Friday, December 17, 2010

Bogeyman in the Closet

I was 22 when my boyfriend, Bob, got back from Marine boot camp. I was so thrilled to hear his voice. I couldn't wait to see him.

"I'm not going to come over." he said, "...I think you should just forget about me. I'll be gone for a long time. Things are different now." He would not budge on his position. He seemed oblivious to my heartbreak. I was stunned beyond belief.

My generation was born when the 'white picket fence' era was in full swing. We were here long enough to imbibe its false promise before naivety ended. I'm from the half of that population who fell into that gap (between past and future) the moment it yawned open. While Bob went off to become a fighter I was becoming a flower child. I left my job at L.A. Childrens hospital to work as a nurse at the West Hollywood Free Clinic. The psychologist we referred patients to for counseling had an opening and I started what would become 2 years of therapy. I thought I needed to talk about breaking up with my 'one true love'. Actually, it was the beginning of a journey to uncover rubble buried beneath the surface.

I remember 3 things from my 2 years of weekly sessions:

1. you pay if you miss an appointment ($35 was a fortune at that time!)
2. the word 'should' shouldn't exist in your vocabulary
3. My shrink had one favorite question: "If you were afraid that their might be a bogeyman hidden inside your closet, wouldn't you want to open the door and find out?"

The truth was NO, I'd actually prefer not to know. I remember how hard he tried to help me see the folly of such avoidance. I tried to convince us both that I had changed my mind. In general, my life is not based upon denial. I've been a delver--relentless about seeing through everything. But recently this dormant question resurfaced, so it surprised me to find that some of the bogeymen (I'd missed somehow) were still hiding in that closet. I stood face to face with the original question, once again.

What is so terrifying about opening that door?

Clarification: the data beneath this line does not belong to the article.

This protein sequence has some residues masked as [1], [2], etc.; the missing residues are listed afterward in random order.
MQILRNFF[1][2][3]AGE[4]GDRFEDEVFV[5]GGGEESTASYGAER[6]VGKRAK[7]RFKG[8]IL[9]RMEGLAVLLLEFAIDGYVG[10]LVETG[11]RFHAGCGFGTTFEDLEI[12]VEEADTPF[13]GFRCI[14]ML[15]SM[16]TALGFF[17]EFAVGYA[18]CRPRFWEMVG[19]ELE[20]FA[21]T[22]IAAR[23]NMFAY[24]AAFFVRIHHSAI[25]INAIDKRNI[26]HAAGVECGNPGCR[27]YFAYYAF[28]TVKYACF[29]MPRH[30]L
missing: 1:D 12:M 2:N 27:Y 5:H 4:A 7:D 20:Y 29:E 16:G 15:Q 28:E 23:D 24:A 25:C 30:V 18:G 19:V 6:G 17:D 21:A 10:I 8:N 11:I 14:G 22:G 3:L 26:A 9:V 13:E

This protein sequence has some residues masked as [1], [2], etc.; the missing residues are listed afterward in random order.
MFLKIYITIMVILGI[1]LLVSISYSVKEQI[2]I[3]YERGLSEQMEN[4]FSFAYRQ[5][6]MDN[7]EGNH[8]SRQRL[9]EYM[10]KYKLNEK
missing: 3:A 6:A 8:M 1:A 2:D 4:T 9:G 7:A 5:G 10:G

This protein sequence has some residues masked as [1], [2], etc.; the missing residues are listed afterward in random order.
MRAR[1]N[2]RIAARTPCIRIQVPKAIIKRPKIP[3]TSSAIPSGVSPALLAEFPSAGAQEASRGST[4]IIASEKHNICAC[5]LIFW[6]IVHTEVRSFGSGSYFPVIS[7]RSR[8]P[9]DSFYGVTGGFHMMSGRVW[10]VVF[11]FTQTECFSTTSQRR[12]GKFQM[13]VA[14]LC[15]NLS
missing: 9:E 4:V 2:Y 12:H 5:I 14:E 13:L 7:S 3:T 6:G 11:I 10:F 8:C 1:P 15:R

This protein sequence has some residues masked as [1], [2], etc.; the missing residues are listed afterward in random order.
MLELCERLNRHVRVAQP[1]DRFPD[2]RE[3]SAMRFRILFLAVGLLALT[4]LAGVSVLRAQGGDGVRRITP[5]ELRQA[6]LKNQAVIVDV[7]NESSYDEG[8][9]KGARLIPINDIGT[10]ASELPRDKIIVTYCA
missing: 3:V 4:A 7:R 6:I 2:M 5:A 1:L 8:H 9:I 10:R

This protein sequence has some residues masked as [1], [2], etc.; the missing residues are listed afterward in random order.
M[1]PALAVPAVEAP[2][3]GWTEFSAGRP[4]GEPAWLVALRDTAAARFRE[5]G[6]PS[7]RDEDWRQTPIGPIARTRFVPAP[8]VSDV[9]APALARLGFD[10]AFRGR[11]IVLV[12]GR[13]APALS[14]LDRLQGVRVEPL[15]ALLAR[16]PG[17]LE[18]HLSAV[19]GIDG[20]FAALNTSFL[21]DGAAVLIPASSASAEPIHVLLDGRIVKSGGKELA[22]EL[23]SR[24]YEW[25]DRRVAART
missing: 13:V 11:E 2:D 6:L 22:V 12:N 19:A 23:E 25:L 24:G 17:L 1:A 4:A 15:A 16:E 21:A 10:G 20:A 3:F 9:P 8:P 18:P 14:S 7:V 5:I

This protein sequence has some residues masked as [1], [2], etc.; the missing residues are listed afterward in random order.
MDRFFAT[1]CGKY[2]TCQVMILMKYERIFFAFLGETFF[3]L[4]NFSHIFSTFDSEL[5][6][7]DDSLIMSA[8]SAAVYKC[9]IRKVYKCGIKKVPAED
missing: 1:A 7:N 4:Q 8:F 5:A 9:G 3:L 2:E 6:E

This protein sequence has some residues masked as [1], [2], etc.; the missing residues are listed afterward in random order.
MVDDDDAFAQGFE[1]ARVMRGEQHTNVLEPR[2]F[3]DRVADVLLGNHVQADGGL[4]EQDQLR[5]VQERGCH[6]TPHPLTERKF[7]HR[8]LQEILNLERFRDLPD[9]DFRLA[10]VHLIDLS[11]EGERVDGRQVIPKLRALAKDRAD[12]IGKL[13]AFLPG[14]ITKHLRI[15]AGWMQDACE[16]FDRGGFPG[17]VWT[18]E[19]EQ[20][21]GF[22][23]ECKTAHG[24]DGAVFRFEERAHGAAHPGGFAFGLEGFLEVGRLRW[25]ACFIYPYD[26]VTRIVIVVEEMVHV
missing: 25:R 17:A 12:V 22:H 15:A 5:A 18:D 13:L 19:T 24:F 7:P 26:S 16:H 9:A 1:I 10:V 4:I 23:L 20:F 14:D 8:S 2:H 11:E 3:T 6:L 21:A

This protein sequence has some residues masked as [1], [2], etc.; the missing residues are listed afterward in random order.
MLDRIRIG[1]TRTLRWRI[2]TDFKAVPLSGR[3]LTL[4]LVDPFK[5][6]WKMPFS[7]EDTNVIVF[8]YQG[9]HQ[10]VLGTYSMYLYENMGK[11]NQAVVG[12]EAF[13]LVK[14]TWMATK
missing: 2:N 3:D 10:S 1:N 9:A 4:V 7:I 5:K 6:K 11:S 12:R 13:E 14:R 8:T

For me, it was about the dangerous, evil bad guy I would find. As a catholic girl I'd learned that Dark power held hands with the devil. A power that only Light could triumph. Did my therapist fail to notice the rose-colored glasses I'd been given to wear? Why didn't he warn me about the price of leaving them on too long? Eventually LIFE removed them for me and I got to discover--the hard way--that Light/Dark is a package deal. They exist together in every single one of us. Bogeymen are everywhere. But every Bogeyman has a Guardian Angel. And no one should be locked inside a closet for too long.

Its not so much a question of whether or not to open the door--but rather, what to do with the angry pent-up energy of your escapee, whose been locked away. Even if he walked into that closet on purpose to begin with (and 'he' is you and me) there is a screaming need for compassion and understanding. Trust that Guardian Angel to handle this for you.

If my therapist had explained this to me, I would have realized that I wasn't opening the closet door to unleash the fury of hell upon myself, but in order to free myself from the tense burden of having to hold my breath while I resisted reality. Turns out there aren't two realities: a good one and a bad one. Nor are there villains and victims. There is only the scintillating impulse of Life's longing for itself. It surges through everyone, in whatever way it can.

Bob did what he thought was the most compassionate thing. And the forces I've been pretending not to notice are simply shadows looking for light behind closed doors. Their escape is my escape. Its one thing to take off the rose-colored glasses. Its another thing altogether to open the door without holding your breath. Maybe all any of us need is to breath more softly, more slowly and more deliciously. Actually, my therapist might have been onto something that I missed entirely, until just now: the healing power of silence. He would sit there without saying a word, until I spoke. Week after week, silence. If I didn't say anything the room remained still. Breath had space to take its time. Sometimes I wondered why I was paying him so much money. Now I suspect that the easy space between the words we spoke were his true gift to me.

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